A Safe Conduct

Peter Vansittart, Author Peter Owen Publishers $45.95 (184p) ISBN 978-0-7206-0953-0
Germany in the 1490s--with its superstitious masses; its rampant corruption; and a ruling elite that used fear and religion to control the common folk--holds up a startling mirror to our own age in British novelist Vansittart's (The Story Teller) latest novel. Part allegory, part folk tale, the story is loosely inspired by the real-life heretic Hans Bohm, ``The Little Piper,'' who in 1476 urged people to share all things, to withhold taxes and to dethrone both pope and emperor. He was assassinated by German knights. The Hans we meet here, an apolitical, oafish shepherd boy but a charismatic storyteller, forms an odd alliance with Albrecht, a suave, youthful squire. Together, they lead a children's revolt. Their ragtag band of vagrants, thieves and dissidents erects a makeshift fortress of mud, stone and wood, calls it Troy and encamps in what eventually becomes a den of sexual freedom. In response, the Graf, a morose nobleman and suspected wife-murderer ensconced in his castle, sends soldiers to destroy the youths' fort. Tricked by an offer of safe conduct, Hans is hanged, but Albrecht, who is the Graf's illegitimate, unacknowledged son, plays his cards right and is embraced as heir. In luxuriant prose, Vansittart depicts this scenario with the fierce precision of a Durer engraving as he delineates a peasantry torn between a venal Church and pagan rituals, and a ruling class scornful of the Renaissance and the intellectual freedom it represents. (Jan.)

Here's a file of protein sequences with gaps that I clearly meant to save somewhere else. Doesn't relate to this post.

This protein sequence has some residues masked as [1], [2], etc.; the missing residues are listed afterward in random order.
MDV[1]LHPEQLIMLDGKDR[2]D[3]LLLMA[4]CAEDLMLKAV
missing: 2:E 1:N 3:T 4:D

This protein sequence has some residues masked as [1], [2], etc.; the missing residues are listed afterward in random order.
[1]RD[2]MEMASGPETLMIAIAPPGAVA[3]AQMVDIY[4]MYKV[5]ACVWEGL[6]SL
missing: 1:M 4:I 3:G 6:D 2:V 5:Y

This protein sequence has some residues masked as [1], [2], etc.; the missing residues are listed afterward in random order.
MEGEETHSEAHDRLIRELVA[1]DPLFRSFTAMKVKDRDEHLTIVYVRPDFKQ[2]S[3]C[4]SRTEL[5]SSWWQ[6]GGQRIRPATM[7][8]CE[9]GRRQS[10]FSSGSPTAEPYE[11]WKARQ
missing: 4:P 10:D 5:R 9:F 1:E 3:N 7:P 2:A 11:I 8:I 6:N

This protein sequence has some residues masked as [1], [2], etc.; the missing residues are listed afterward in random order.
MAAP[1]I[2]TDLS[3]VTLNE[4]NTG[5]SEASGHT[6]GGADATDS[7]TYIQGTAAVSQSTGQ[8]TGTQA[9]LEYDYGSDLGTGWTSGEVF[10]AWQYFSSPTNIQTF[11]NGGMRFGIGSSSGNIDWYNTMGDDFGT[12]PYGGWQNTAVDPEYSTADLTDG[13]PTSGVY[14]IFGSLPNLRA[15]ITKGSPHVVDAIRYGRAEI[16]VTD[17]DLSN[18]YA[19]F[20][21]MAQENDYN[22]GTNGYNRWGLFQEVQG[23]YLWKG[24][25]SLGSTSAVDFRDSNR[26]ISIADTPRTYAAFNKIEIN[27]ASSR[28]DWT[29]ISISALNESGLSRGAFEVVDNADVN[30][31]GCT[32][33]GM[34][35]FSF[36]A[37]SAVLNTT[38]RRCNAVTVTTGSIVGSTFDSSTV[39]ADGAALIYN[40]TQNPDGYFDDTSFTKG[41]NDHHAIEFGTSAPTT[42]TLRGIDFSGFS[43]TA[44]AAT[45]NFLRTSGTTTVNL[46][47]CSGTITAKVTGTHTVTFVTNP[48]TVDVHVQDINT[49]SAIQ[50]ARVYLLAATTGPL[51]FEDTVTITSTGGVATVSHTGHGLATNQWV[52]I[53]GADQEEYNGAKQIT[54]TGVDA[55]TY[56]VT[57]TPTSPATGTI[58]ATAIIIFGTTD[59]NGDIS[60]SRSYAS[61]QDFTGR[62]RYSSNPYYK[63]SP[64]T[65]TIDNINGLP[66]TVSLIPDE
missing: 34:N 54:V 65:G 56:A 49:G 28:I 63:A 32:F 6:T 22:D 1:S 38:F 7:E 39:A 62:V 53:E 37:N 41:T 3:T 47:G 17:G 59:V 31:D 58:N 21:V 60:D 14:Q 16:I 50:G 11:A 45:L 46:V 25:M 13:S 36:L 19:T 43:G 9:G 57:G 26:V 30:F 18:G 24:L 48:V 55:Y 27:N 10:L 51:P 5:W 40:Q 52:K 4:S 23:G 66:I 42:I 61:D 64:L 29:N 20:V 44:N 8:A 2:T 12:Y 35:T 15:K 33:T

Reviewed on: 01/01/1996
Release date: 01/01/1996
Genre: Fiction
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